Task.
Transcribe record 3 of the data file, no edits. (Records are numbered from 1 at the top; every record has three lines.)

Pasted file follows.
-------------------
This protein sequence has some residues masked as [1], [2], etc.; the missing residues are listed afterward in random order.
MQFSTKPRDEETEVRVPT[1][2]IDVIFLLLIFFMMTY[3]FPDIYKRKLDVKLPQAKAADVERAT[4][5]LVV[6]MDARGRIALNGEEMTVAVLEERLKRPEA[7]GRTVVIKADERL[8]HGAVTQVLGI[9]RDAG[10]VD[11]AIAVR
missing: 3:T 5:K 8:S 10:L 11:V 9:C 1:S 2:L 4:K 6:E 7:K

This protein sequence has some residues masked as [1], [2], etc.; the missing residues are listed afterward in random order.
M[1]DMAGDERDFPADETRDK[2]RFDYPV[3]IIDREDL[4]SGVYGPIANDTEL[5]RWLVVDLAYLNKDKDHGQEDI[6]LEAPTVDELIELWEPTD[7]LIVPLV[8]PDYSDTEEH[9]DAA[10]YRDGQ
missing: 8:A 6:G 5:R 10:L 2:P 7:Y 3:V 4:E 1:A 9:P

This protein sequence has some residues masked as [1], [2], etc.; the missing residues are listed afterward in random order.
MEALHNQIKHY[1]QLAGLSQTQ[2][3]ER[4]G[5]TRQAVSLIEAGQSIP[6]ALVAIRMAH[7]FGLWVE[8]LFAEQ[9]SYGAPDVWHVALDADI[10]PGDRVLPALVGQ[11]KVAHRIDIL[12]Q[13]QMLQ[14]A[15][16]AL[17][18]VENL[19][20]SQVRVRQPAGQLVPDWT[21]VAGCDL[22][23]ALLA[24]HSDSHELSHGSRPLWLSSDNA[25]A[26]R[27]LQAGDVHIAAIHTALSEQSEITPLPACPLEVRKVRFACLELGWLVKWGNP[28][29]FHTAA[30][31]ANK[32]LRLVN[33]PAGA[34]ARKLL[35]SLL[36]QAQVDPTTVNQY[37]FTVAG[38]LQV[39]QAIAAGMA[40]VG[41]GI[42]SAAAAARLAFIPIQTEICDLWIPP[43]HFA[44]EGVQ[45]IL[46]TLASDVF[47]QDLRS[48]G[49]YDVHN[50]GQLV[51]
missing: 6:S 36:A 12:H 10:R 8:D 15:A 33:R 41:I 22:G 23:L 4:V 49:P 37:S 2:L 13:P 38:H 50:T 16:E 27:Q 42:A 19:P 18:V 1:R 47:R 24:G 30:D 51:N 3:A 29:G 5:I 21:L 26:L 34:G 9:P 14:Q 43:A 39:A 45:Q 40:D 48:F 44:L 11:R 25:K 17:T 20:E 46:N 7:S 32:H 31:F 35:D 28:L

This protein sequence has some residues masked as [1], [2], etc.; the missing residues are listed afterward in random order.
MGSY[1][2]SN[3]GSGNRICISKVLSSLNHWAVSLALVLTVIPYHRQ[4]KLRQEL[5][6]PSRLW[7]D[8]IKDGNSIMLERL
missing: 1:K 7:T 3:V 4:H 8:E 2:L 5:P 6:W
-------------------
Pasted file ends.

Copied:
This protein sequence has some residues masked as [1], [2], etc.; the missing residues are listed afterward in random order.
MEALHNQIKHY[1]QLAGLSQTQ[2][3]ER[4]G[5]TRQAVSLIEAGQSIP[6]ALVAIRMAH[7]FGLWVE[8]LFAEQ[9]SYGAPDVWHVALDADI[10]PGDRVLPALVGQ[11]KVAHRIDIL[12]Q[13]QMLQ[14]A[15][16]AL[17][18]VENL[19][20]SQVRVRQPAGQLVPDWT[21]VAGCDL[22][23]ALLA[24]HSDSHELSHGSRPLWLSSDNA[25]A[26]R[27]LQAGDVHIAAIHTALSEQSEITPLPACPLEVRKVRFACLELGWLVKWGNP[28][29]FHTAA[30][31]ANK[32]LRLVN[33]PAGA[34]ARKLL[35]SLL[36]QAQVDPTTVNQY[37]FTVAG[38]LQV[39]QAIAAGMA[40]VG[41]GI[42]SAAAAARLAFIPIQTEICDLWIPP[43]HFA[44]EGVQ[45]IL[46]TLASDVF[47]QDLRS[48]G[49]YDVHN[50]GQLV[51]
missing: 6:S 36:A 12:H 10:R 8:D 15:A 33:R 41:I 22:G 23:L 4:V 49:P 37:S 2:L 13:P 38:H 50:T 16:E 27:Q 42:A 19:P 18:V 1:R 47:R 24:G 30:D 51:N 3:A 29:G 5:I 21:L 26:L 34:G 9:P 14:Q 43:A 39:A 45:Q 40:D 48:F 44:L 11:R 25:K 17:T 20:E 46:N 7:S 32:H 31:F 35:D 28:L